Archive for August, 2008
Here we are at the end of week 3, and I’m just getting around to posting now! In my defense, I’ve been a little busy since last week with getting my stepdaughter off to college. Conveniently, our task this week is to investigate and play with Flickr, which I was doing anyway in order to document the move in.
I’ve been a little slow to get on board with the photo-sharing movement. Mainly that’s because I don’t normally have a lot of photos to share. I’ve been aware of Flickr for some time though, so when my brother and sister-in-law had their baby, I immediately went to Flickr in order to share the pictures from her christening. Since then I’ve mainly been using it to keep my family up-to-date on what’s happening. So conveniently, here’s what I’ve been busy with since last week:
The only downside to Flickr is that there’s a monthly limit on how much you can upload unless you pay. I suppose that’s fair, but in my wife’s case it drove her to Google’s Picasa. About the only downside to Picasa is that it doesn’t have all the cool sharing apps that Flickr does.
Obviously I’m anticipating thing 6 here, playing with Flickr’s own internal badge creator. I think the most surprising thing to me about Flickr is how many different mashups there are out there, and how cool a lot of them are. I’m particularly fond of Mosaickr. I’ve always wanted to be able to create those photomosaics myself. Now I just need to upload enough photos to do it decently.
The other Flickr mashup that I really like is the Flickr “related tag browser“. For some reason, the way this displays just seems to me to be more intuitive than Flickr’s own search engine. I also suspect that I’m getting better results out of it. For example, when I searched for pictures of the 2008 Tour de France in Flickr’s search engine, I seemed to get a lot of unrelated images. Not to mention that it seems to be a lot easier to browse through, with the large number of related tags it pops up around the image results.
So have fun poking around! I’ve really been enjoying all the Flickr apps everyone else has been posting!
I admit I’ve gotten a bit behind in the 23 Things. Technically I was supposed to blog about this last week, but I figure since the things for this week are to create and register my blog (which I’ve already done) that I can avoid any penalties.
Our task for last week was to view a tutorial on lifelong learning. I’ll be honest, I hate the term “Lifelong Learning.” It’s another one of those catchphrases that gets overused to the point where a lot of people start tuning out.
That certainly doesn’t mean I don’t think it’s important. I’ve always tried to live by a statement Socrates made in his last defense before the Athenians:
This is usually translated as “the unexamined life is not worth living.” But the Greek is actually much more interesting. The direct translation is more “the unexamined life is no life for a human.” In other words, what it is to be human is to constantly explore and examine everything about the world and about your life in it! Doesn’t that resonate more than just calling it “lifelong learning”? (Okay, I know, I’m a nerd.)
Having watched the tutorial, I’d say that my biggest problem is that I don’t really do any of this consciously. I’m much more of an intellectual hobo: as I wander along I’ll stumble across things that interest me and stick them in my satchel. Putting a formal method around learning kinda turns me off it. So forget about beginning with the end in mind: for me there is no end! But the plus side is that I’ve accumulated one heck of a learning toolbox along the way, and I definitely know how to play!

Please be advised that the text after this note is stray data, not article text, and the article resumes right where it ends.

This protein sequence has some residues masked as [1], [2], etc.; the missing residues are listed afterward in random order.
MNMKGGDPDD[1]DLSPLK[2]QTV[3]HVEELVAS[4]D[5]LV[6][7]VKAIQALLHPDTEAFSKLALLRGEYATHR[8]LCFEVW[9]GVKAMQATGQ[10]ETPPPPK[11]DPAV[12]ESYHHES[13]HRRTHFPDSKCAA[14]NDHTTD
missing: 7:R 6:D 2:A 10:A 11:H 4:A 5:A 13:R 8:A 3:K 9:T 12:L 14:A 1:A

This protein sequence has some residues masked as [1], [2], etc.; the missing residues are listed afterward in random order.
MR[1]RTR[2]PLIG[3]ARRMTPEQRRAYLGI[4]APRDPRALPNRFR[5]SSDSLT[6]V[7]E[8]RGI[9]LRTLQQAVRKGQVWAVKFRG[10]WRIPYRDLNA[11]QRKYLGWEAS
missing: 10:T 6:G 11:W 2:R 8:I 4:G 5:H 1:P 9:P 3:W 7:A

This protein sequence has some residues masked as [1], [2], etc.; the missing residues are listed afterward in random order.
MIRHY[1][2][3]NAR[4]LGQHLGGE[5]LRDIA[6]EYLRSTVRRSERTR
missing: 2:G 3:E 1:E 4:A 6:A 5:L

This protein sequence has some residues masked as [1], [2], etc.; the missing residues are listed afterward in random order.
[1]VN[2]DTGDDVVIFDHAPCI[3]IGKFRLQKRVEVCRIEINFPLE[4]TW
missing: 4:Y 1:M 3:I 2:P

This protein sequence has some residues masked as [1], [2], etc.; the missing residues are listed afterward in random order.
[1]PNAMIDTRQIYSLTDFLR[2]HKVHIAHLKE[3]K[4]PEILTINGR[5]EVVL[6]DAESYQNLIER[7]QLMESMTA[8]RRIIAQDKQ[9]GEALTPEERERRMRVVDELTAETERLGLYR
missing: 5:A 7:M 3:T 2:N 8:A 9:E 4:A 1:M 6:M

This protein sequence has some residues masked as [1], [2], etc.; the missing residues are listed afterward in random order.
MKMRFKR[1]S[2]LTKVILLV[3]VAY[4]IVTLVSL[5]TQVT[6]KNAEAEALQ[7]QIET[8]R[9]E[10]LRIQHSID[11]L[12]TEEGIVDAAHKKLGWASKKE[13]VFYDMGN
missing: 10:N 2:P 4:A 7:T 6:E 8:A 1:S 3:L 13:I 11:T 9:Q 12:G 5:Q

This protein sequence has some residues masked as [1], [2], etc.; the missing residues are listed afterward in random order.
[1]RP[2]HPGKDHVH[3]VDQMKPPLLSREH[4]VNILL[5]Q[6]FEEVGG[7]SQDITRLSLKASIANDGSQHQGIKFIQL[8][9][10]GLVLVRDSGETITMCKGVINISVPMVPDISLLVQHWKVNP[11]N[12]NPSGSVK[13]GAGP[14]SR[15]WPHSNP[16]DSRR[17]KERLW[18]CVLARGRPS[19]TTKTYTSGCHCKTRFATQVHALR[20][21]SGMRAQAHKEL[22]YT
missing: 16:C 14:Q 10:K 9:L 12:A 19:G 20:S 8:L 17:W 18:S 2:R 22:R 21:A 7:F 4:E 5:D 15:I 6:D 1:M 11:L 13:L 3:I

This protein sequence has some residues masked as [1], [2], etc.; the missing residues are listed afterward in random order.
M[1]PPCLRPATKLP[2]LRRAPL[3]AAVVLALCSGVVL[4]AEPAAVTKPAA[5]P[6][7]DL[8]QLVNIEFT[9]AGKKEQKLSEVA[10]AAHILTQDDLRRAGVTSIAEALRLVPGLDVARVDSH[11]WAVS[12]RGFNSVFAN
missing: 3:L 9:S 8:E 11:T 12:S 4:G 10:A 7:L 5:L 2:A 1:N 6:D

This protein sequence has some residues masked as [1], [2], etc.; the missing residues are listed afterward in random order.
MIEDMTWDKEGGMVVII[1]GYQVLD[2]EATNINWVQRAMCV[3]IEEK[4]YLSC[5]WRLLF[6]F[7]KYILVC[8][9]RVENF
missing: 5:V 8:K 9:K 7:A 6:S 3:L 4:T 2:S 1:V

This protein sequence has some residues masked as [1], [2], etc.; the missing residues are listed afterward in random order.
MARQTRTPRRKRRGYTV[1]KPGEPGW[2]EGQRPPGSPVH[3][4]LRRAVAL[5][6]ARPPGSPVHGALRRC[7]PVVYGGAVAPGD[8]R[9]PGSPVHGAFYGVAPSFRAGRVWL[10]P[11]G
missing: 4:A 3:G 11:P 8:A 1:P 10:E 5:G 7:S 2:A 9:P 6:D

So a moral to this post? Don’t forget to keep asking questions. It’s what makes us who we are.
Women’s gymnastics takes silver to China? Men’s gymnastics takes silver too, but in an upset? Michael Phelps breaks every record there is?
No, this is what I care about:
Fabian Cancellara rides the time trial of his life to win gold after taking bronze in the road race, and Levi Leipheimer brings it home for the USA with a bronze. Even though the road race was boring, the boys came through with one hell of a time trial event. The Olympics are never well suited to the 100+ mile road race format, but time trials provide just the right mix of brevity and a close race to make them exciting.
Too bad the men’s time trial is only online or on MSNBC. Apparently they’re going to broadcast the women’s tonight, but the men’s is where the excitement was this morning. Thanks to Pez Cycling News for great coverage where the American press falls flat as always.
I know, I know, the whole “2.0” thing is way over the top at this point. It seems like just about anything new with the web has to be 2.0 or it’s just not cool. Well, bear with me on this.
My library has embraced the idea that if we don’t get on board with all the innovations that the constantly changing online world provides us, we’re going to get left behind. If you read back through some of my entries you’ll see that I’ve been preaching this for a while. How we create, get, and interact with information is changing drastically, and if libraries are going to survive we need to adapt to this new world.
So what are we doing about it? For the next 9 weeks staff at my library are encouraged to try all the different things that are available online that are changing the world of information. There are 23 things to do over these 9 weeks, and if you do them all you’ll have a much better understanding of how the world is changing and how libraries can stay viable in this new world.
We kicked off today with a presentation by Michael Stevens. Anytime I go to one of these sorts of presentations I always come across a whole bunch of random thoughts and notes that I want to follow up on or do something with, even if I don’t know what right away. So here’s a sample of random thoughts from today’s presentation.